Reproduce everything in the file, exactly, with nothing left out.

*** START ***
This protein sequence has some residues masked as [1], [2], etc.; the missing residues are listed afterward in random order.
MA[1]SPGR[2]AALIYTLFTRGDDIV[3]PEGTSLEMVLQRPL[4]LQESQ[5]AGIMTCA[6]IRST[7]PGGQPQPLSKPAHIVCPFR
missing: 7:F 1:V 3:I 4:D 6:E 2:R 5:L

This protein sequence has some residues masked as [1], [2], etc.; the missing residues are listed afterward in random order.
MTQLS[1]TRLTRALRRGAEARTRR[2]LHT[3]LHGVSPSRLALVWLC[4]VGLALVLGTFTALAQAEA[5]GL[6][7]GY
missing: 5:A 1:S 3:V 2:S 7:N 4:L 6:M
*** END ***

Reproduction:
This protein sequence has some residues masked as [1], [2], etc.; the missing residues are listed afterward in random order.
MA[1]SPGR[2]AALIYTLFTRGDDIV[3]PEGTSLEMVLQRPL[4]LQESQ[5]AGIMTCA[6]IRST[7]PGGQPQPLSKPAHIVCPFR
missing: 7:F 1:V 3:I 4:D 6:E 2:R 5:L

This protein sequence has some residues masked as [1], [2], etc.; the missing residues are listed afterward in random order.
MTQLS[1]TRLTRALRRGAEARTRR[2]LHT[3]LHGVSPSRLALVWLC[4]VGLALVLGTFTALAQAEA[5]GL[6][7]GY
missing: 5:A 1:S 3:V 2:S 7:N 4:L 6:M